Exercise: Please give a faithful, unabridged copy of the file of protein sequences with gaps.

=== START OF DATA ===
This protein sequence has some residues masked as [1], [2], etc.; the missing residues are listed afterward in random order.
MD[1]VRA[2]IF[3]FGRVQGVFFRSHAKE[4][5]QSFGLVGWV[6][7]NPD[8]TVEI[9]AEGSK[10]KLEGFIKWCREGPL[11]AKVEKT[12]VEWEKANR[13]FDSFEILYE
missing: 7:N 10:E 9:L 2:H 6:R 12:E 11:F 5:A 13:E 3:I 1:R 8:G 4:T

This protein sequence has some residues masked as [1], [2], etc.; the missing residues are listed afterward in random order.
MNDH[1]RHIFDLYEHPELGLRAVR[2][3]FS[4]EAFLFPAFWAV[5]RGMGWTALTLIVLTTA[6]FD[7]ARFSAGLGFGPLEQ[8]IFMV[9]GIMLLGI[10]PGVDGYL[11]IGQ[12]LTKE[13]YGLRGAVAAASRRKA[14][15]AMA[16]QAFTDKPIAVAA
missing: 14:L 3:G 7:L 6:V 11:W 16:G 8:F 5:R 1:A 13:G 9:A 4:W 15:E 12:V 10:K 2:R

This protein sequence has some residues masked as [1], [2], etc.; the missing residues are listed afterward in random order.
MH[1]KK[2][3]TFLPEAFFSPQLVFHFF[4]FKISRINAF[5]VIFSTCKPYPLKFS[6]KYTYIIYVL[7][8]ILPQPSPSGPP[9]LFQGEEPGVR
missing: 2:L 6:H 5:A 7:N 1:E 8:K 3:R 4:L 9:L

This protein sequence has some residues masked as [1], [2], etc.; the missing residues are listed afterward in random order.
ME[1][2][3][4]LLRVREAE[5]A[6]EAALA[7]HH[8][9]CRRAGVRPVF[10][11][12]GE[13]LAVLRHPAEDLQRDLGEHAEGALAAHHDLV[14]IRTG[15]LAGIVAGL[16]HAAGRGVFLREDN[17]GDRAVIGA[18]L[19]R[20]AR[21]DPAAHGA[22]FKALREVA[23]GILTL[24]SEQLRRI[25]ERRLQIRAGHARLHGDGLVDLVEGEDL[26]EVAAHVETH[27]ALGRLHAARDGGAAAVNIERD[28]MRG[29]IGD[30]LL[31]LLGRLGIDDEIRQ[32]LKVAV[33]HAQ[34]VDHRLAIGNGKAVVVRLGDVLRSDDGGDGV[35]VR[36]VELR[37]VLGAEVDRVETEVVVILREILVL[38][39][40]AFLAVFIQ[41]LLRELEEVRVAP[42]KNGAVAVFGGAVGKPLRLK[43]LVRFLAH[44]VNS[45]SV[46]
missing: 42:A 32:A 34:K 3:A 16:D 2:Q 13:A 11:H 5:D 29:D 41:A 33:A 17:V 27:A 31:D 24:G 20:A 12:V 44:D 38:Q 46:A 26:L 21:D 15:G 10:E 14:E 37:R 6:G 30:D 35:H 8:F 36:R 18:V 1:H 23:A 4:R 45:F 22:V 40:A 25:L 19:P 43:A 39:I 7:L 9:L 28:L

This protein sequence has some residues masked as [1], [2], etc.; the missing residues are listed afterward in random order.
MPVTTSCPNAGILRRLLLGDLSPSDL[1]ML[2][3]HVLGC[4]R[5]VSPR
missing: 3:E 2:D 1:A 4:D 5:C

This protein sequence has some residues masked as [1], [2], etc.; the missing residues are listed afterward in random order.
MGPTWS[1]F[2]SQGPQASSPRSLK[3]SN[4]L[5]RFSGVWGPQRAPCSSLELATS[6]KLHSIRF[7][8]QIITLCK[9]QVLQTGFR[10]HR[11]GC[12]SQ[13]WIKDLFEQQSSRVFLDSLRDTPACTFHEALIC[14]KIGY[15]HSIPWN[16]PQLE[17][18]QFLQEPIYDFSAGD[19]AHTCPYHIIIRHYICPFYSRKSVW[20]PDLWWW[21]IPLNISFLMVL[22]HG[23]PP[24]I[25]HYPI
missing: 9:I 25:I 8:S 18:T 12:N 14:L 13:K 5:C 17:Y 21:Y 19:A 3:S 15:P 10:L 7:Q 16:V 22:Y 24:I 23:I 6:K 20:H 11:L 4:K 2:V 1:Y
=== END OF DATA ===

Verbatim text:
This protein sequence has some residues masked as [1], [2], etc.; the missing residues are listed afterward in random order.
MD[1]VRA[2]IF[3]FGRVQGVFFRSHAKE[4][5]QSFGLVGWV[6][7]NPD[8]TVEI[9]AEGSK[10]KLEGFIKWCREGPL[11]AKVEKT[12]VEWEKANR[13]FDSFEILYE
missing: 7:N 10:E 9:L 2:H 6:R 12:E 11:F 5:A 13:E 3:I 1:R 8:G 4:T

This protein sequence has some residues masked as [1], [2], etc.; the missing residues are listed afterward in random order.
MNDH[1]RHIFDLYEHPELGLRAVR[2][3]FS[4]EAFLFPAFWAV[5]RGMGWTALTLIVLTTA[6]FD[7]ARFSAGLGFGPLEQ[8]IFMV[9]GIMLLGI[10]PGVDGYL[11]IGQ[12]LTKE[13]YGLRGAVAAASRRKA[14][15]AMA[16]QAFTDKPIAVAA
missing: 14:L 3:G 7:L 6:V 11:W 16:G 8:F 5:R 1:A 13:G 9:A 4:W 15:E 12:V 10:K 2:R

This protein sequence has some residues masked as [1], [2], etc.; the missing residues are listed afterward in random order.
MH[1]KK[2][3]TFLPEAFFSPQLVFHFF[4]FKISRINAF[5]VIFSTCKPYPLKFS[6]KYTYIIYVL[7][8]ILPQPSPSGPP[9]LFQGEEPGVR
missing: 2:L 6:H 5:A 7:N 1:E 8:K 3:R 4:L 9:L

This protein sequence has some residues masked as [1], [2], etc.; the missing residues are listed afterward in random order.
ME[1][2][3][4]LLRVREAE[5]A[6]EAALA[7]HH[8][9]CRRAGVRPVF[10][11][12]GE[13]LAVLRHPAEDLQRDLGEHAEGALAAHHDLV[14]IRTG[15]LAGIVAGL[16]HAAGRGVFLREDN[17]GDRAVIGA[18]L[19]R[20]AR[21]DPAAHGA[22]FKALREVA[23]GILTL[24]SEQLRRI[25]ERRLQIRAGHARLHGDGLVDLVEGEDL[26]EVAAHVETH[27]ALGRLHAARDGGAAAVNIERD[28]MRG[29]IGD[30]LL[31]LLGRLGIDDEIRQ[32]LKVAV[33]HAQ[34]VDHRLAIGNGKAVVVRLGDVLRSDDGGDGV[35]VR[36]VELR[37]VLGAEVDRVETEVVVILREILVL[38][39][40]AFLAVFIQ[41]LLRELEEVRVAP[42]KNGAVAVFGGAVGKPLRLK[43]LVRFLAH[44]VNS[45]SV[46]
missing: 42:A 32:A 34:K 3:A 16:D 2:Q 13:A 11:H 5:D 29:D 41:A 33:A 17:V 27:A 31:D 24:G 20:A 12:V 44:D 38:Q 46:A 26:L 21:D 15:G 10:E 14:E 37:R 6:G 30:D 35:H 8:F 36:R 18:V 1:H 23:A 4:R 45:F 22:V 40:A 25:L 19:P 43:A 39:I 7:L 9:L 28:L

This protein sequence has some residues masked as [1], [2], etc.; the missing residues are listed afterward in random order.
MPVTTSCPNAGILRRLLLGDLSPSDL[1]ML[2][3]HVLGC[4]R[5]VSPR
missing: 3:E 2:D 1:A 4:D 5:C

This protein sequence has some residues masked as [1], [2], etc.; the missing residues are listed afterward in random order.
MGPTWS[1]F[2]SQGPQASSPRSLK[3]SN[4]L[5]RFSGVWGPQRAPCSSLELATS[6]KLHSIRF[7][8]QIITLCK[9]QVLQTGFR[10]HR[11]GC[12]SQ[13]WIKDLFEQQSSRVFLDSLRDTPACTFHEALIC[14]KIGY[15]HSIPWN[16]PQLE[17][18]QFLQEPIYDFSAGD[19]AHTCPYHIIIRHYICPFYSRKSVW[20]PDLWWW[21]IPLNISFLMVL[22]HG[23]PP[24]I[25]HYPI
missing: 9:I 25:I 8:S 18:T 12:N 14:L 13:K 5:C 17:Y 21:Y 19:A 3:S 15:P 10:L 7:Q 16:V 22:Y 24:I 23:I 6:K 20:H 11:L 4:K 2:V 1:Y